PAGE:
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Wouldn’t You Really Like To Know?

The authors of the bible use incredible restraint.

In contrast to our modern culture’s tendency towards too much information, the scriptural writers were masters of understatement.

Perhaps that’s because the process of writing was both expensive and painful in ancient times. 

Maybe it’s because the people of antiquity didn’t devote as much energy to emotional health and dysfunction as we do.  Or maybe it’s because biblical authors are masters of literary craft.

Whatever the cause, the result is that we have an incredible number of unanswered questions about the characters and narratives that inhabit the pages of the bible.

Here are a few:

And just where did Cain’s wife come from?

What was the relationship like between Abraham and Isaac after that little “testing” episode in Genesis 22?  How much time did Isaac have to spend on a therapist’s couch processing that?

Speaking of Abraham, how did Sarah feel every time he’d say, “I’d like you to meet my sister”?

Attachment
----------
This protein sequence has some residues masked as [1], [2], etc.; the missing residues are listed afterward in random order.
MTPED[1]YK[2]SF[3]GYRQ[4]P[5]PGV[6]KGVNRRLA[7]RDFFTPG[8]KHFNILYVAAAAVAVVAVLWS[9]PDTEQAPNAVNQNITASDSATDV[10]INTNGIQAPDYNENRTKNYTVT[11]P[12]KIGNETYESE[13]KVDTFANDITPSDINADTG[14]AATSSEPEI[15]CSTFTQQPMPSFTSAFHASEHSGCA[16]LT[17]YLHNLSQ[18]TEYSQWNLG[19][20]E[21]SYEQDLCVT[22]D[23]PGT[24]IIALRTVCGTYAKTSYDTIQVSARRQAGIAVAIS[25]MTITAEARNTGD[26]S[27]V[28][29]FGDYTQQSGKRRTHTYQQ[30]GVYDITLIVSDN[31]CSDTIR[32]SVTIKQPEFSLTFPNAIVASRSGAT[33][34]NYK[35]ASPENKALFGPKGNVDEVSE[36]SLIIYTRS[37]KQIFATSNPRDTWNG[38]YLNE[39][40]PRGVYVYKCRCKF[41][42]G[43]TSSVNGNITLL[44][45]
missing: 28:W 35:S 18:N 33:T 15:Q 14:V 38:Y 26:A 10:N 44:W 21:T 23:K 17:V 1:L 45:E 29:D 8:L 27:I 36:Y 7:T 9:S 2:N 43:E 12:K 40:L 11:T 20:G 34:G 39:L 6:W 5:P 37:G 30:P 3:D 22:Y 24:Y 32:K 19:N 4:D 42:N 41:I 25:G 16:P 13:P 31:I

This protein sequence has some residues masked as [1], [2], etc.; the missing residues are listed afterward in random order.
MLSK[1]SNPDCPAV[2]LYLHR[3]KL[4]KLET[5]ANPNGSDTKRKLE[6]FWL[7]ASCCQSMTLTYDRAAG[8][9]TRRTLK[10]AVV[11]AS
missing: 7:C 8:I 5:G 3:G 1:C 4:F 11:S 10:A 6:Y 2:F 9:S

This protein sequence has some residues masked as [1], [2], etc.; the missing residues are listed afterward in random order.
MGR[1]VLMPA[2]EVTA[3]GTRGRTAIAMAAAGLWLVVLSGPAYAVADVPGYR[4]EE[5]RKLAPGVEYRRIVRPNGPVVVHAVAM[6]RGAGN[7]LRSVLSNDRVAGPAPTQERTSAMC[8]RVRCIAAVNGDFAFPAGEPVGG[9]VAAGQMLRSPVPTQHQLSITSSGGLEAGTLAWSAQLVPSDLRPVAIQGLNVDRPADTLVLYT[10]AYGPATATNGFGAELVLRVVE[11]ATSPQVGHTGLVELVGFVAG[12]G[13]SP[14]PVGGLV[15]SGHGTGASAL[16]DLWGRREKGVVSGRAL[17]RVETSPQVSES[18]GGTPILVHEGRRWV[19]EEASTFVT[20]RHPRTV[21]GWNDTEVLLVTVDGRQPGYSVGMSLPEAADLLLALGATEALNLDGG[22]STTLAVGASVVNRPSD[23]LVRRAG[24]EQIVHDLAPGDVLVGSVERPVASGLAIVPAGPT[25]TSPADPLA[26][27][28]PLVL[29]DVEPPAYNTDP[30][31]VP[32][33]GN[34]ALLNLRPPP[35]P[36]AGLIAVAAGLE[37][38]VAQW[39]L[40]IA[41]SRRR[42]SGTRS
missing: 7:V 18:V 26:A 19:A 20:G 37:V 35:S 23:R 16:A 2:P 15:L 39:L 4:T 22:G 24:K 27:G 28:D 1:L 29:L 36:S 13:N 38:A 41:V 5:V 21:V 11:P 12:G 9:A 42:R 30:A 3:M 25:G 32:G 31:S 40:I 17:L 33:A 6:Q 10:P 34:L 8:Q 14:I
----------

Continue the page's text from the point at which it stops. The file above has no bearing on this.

How did Mary and Joseph deal with the fact that baby Jesus bypassed the terrible twos?

What did Jonah smell like?  You know, afterwards?

After the incident described in Galatians 2:11-14, were Paul and Peter friends?  Enemies? Frenemies?

When Luke adds the superfluous detail that Paul “kept on talking until midnight” in the story about the guy who falls asleep and then falls out of the window in Acts 20, did Paul think it was funny?  Or did he get ticked off?

How did Peter feel when in the course of telling the resurrection story John very slyly includes the detail about how the two of them raced to the tomb but John won?


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